The COVID-19 pandemic has exacerbated the challenges faced by millions of Americans in accessing healthy, prosperous, and resilient neighborhoods. However, the ability for all Americans to afford to live, work, play in, and benefit from these neighborhoods, also known as Communities of Opportunity, has been in crisis for decades. Whether in urban, suburban or rural markets, demand for walkable and resilient communities with affordable housing and transportation options, great amenities, and a sense of place continues to outstrip supply. Despite broad recognition of the enormous economic and environmental benefits of walkable communities, particularly transit-oriented development (TOD), communities face many federal, state, and local barriers to meeting this demand.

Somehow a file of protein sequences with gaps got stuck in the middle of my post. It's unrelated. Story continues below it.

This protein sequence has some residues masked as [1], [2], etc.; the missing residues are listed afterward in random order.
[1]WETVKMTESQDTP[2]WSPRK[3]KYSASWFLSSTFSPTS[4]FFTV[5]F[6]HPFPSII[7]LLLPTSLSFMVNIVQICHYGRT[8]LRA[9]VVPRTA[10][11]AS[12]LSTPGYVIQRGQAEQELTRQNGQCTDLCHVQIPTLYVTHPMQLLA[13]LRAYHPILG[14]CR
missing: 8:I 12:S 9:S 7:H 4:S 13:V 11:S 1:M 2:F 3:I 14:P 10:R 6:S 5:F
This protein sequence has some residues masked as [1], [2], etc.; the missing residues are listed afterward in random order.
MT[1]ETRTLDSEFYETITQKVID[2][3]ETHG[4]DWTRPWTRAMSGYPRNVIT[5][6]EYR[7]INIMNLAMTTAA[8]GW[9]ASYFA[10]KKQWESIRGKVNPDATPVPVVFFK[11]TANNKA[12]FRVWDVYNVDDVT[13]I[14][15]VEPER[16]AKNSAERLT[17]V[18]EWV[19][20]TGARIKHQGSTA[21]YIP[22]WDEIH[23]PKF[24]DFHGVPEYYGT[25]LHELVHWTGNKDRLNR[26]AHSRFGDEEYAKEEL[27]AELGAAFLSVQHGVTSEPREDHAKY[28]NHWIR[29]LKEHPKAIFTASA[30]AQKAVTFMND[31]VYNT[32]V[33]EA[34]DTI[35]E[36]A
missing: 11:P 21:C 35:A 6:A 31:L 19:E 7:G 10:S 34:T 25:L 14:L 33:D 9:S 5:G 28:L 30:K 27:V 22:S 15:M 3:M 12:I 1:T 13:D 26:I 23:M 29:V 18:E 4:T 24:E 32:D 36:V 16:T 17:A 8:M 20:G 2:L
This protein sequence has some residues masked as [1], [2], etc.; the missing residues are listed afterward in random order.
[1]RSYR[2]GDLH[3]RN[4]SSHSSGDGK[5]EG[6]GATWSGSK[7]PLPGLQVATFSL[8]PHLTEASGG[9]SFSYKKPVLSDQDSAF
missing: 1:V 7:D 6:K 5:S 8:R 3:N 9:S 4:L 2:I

To help communities meet the pent-up demand for affordable housing and businesses in walkable, resilient communities, and to accelerate an equitable economic recovery, the Administration should establish a national equitable transit-oriented development policy. The policy should promote and coordinate federal investments and action to support equitable transit-oriented development and community revitalization projects that lead to more mixed-income housing, new revenue streams for budget-constrained public transportation agencies, climate change mitigation and a stronger and sustainable post-COVID-19 economic recovery.